Grasses belong to a group of plants that have more than 10,000 species. Like other plats grasses also have stems, roots, leaves, flowers and fruits.
The roots of the grass plants are fibrous and form a strong web under the ground, which makes it difficult to pull the grass out. They thus hold the soil tightly and fo not allow it to get blown away by the wind or washed away by water. Grasses thus play an important role in conservation of soil and moisture.
The stems of the grass plants are called as culms. They are generally cylindrical, hollow and jointed. Sometimes as in sugarcane, these culms may be filled with a soft tissue. The elongated hollow sections are interspersed with compact solid sections called nodes. Unlike other plants, grass stems grow from the nodes, not from the tops or the ends of the branches. This helps grasses to grow rapidly even when they are grazed on by a variety of animals.
Some stems grow vertically. Others may trail along the ground. These are called as stolons.
Grasses also have rhizomes or underground stems which are an intricate part of their structure. Rhizomes are brown in colour and also have nodes and internodes. Rhizomes are important as they help grasses to hold on to the soil. They also play a major role in propagation as they send up a large number of new shoots. They also play a very important role in the survival of grasses when they are burnt, as they remain unharmed when the surface vegetation is burnt and quickly send up replacements.
The leaves of grasses are ribbon like with parallel veins. The leaves encircle the stem above each node in a sheath and then protrude out in different directions.
Grasses are flowering plants. The flowers are extremely small and do not have petals. They normally occur in groups. These flowers are neither brightly coloured nor scented as they are mostly pollinated by wind. They produce a very large number of seeds. The wind carries the seeds to new locations. These seeds often have fine hair like structures. Animals also play an important role in the dispersal of grass seeds. This can happen in many ways: by sticking to an animal body as when the seed is pointed and by being eaten and left in animal droppings. Some grasses have seeds that are attached to the plant very lightly. These seeds are designed to be knocked to the ground by rain or passing animals.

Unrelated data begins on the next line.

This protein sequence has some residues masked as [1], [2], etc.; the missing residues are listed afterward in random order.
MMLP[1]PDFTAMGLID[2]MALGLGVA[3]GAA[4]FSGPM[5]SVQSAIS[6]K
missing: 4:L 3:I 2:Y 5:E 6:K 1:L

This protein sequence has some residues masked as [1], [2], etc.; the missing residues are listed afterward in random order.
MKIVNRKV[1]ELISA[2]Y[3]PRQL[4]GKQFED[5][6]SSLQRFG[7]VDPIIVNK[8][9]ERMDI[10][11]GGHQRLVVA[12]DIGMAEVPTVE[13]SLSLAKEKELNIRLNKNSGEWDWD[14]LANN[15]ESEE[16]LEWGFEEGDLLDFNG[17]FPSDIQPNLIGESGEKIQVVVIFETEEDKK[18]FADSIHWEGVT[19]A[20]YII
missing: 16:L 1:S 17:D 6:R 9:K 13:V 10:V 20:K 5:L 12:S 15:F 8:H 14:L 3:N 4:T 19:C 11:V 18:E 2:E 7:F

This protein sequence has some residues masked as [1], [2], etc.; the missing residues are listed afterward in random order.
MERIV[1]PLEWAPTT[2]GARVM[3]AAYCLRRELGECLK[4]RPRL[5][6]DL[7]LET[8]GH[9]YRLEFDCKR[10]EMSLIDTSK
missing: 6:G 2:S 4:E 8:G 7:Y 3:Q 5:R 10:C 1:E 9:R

Did you konw ?
Can you imaginee a gass that grows upto a height of 30-40 meters? If you sit next to this plant you can even see the stem growing within a couple of hours! This is a species of bamboo called Dendrocalamus giganteus found in Burma that grows at the rate of one metere a day.
Yes, bamboo is a grass too. There are more than 1000 different kinds of bamboos in the world, of which more than 100 are found in India. Unlike other grasses, bamboo flowering occures after 20-60 years while in several others it may not occur until 120 years after the last flowering.
Activity for the Students
How do you recognize a grass? If the stem has a swollen node with each leaf starting its growth at a node, sheathing the stem before splitting‚ to form a blade, then it most certainly belongs to the gras family. Take some time to look closely‚ at grasses and enjoy them.
Whoever‚ among you spot any grass from the chart given below first gets two points.
- Grass that is shorter than your feet.
- Grass that is taller than your hips.
- The shortest grass leaf that you can find.
- Grass leaf with hairy texture.
- Grass with pointed seeds.
After you have spotted it, with the help of your teacher share it with your classmates, lear more about it and sketh it . Remember the key to winning the game is observation!